Dr. Aunchalee Palmquist standing in front of a wooded backgroundWhat is your role at Gillings?

As faculty, I teach and mentor MPH and doctoral students. I conduct research and contribute to CGBI programs and projects. I also contribute to service activities in the Maternal and Child Health department, Global Health concentration, and Gillings School more broadly.

Can you tell us more about the Carolina Global Breastfeeding Institute (CGBI) and your role with CGBI?

The CGBI works to promote increased equity in the quality and accessibility to lactation support through research, education, and training. CGBI supports a clinical lactation training program, called the Mary Rose Tully- Training Institute, for aspiring lactation consultants. CGBI currently leads ENRICH Carolinas, an initiative to support implementation of the Ten Steps to Successful Breastfeeding in North and South Carolina. It supports R.I.S.E. which is an initiative to break down structural barriers in access to clinical lactation training for people of color by creating new training programs in Historically Black Colleges and Universities. There is a communities program that works to connect people with breastfeeding support in community-based settings, including child care. CGBI contributes to the work of national breastfeeding policy through the United States Breastfeeding Committee. CGBI also contributes to global policy advocacy efforts through the WHO/UNICEF Global Breastfeeding Collective and the ENN Infant Feeding in Emergencies Core Group. As affiliate faculty at CGBI, I support a number of these programs by lecturing, leading research and evaluation activities, and doing trainings. I also have established the Lactation and Infant Feeding in Emergencies (L.I.F.E.) Initiative, which is a program designed to bring best practices and lessons learned from global infant feeding in emergencies support to NC and the U.S. I also lead several global health-focused research projects.

How does your training and perspective as a medical anthropologist inform your public health work?

As a medical anthropologist, I am interested in what public health scholars call “social determinants of health.” I use ethnographic and other qualitative methods to understand social structures and sociocultural processes that perpetuate perinatal and postpartum health inequities among oppressed and marginalized people. I work on projects based in the U.S. and internationally. One of my goals is to support participatory action research that is community-led and informs development of policies, practices, and innovations that create greater health equity, resilience, well-being.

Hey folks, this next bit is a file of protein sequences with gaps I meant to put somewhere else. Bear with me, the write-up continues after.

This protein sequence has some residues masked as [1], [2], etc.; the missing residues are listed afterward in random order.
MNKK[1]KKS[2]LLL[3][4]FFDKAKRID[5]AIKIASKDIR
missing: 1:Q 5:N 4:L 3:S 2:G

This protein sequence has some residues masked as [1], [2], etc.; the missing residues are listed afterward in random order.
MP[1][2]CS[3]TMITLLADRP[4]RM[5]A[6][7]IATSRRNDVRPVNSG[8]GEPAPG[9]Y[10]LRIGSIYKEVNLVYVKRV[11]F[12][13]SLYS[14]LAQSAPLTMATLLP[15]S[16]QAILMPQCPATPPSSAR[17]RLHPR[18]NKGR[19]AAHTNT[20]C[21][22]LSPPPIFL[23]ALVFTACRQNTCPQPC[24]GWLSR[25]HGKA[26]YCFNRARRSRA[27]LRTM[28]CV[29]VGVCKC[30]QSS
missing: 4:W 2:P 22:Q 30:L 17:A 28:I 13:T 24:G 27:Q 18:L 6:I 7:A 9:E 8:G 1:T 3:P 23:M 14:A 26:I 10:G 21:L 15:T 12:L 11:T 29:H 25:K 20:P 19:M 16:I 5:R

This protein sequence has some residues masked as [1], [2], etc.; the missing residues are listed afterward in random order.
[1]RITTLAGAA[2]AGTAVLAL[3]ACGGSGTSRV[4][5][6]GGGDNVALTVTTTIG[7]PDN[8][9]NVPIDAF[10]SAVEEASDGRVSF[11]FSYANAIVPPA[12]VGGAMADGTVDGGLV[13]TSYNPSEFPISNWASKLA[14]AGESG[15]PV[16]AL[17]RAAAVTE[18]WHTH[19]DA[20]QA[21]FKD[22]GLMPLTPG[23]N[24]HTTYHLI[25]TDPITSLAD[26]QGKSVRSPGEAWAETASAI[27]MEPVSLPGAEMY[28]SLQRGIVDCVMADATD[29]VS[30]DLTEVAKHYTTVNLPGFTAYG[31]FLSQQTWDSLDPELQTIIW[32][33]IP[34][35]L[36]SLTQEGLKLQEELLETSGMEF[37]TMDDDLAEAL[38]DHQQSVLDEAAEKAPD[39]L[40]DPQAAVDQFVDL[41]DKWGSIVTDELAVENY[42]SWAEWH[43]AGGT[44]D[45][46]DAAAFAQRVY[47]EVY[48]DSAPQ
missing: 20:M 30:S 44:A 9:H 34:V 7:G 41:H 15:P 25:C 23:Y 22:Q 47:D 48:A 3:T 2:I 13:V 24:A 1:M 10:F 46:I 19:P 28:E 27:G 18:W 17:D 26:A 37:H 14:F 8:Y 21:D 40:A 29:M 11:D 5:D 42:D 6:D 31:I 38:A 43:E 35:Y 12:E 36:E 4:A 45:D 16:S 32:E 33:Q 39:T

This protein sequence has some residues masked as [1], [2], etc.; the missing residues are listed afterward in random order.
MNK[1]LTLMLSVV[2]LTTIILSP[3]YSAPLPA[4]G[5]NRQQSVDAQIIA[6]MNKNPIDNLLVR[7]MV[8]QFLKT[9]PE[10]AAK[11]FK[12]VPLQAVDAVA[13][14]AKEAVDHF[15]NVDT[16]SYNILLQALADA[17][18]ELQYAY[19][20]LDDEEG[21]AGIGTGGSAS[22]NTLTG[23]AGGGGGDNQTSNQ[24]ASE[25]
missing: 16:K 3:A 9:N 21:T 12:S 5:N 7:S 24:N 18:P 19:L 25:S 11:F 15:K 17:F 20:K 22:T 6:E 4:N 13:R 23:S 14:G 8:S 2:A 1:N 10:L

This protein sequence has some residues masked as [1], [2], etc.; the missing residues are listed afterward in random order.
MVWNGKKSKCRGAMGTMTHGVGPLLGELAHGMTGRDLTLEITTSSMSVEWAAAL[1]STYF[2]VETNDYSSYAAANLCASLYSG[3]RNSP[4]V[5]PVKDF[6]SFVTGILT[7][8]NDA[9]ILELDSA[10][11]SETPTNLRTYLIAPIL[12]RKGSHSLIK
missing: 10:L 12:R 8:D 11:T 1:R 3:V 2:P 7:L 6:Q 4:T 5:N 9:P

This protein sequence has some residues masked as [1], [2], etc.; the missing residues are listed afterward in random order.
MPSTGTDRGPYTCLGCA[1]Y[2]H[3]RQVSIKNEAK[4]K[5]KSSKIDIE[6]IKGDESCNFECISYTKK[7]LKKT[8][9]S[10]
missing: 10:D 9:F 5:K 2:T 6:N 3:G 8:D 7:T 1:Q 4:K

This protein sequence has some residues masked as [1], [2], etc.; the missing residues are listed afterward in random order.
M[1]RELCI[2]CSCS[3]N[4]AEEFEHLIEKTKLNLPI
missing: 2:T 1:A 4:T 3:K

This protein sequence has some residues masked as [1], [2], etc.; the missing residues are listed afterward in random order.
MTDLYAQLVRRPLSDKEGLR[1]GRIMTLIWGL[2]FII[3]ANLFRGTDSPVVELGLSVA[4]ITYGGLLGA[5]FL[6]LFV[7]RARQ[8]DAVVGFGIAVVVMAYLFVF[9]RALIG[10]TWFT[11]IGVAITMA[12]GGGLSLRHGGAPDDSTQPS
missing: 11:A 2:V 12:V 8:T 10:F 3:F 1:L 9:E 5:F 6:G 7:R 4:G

How has the current global pandemic impacted your work?

It has been extremely difficult to do the work of teaching, mentoring, research, and service during the COVID-19 pandemic. There is so much to do, and yet, I think we all are struggling with how to juggle all of the competing demands on our time and energy right now.

What hopes do you have for the future of global health?

I hope for a future where universal health care is a reality everywhere so that all people can have access to quality public health and medical care. I believe access to health care is a basic human right. I also hope the future of global health is a future that finds solutions to address climate change.

Who is your favorite fictional character and why?

I don’t know if I have a favorite fictional character! I do love the movie Crouching Tiger, Hidden Dragon and one of the characters “Jen” (Yu Jiaolong) is a favorite. She’s headstrong, naïve, and learns all the most important life lessons the hard way! Once she figures out her own strength, she realizes there isn’t anything she can’t do. I think of her as a fierce warrior, and in some ways, I aspire to be a fierce warrior for health justice.

Global Health Team

135 Dauer Drive
104 Rosenau Hall, CB #7415
Chapel Hill, NC 27599-7415
(919) 843-3945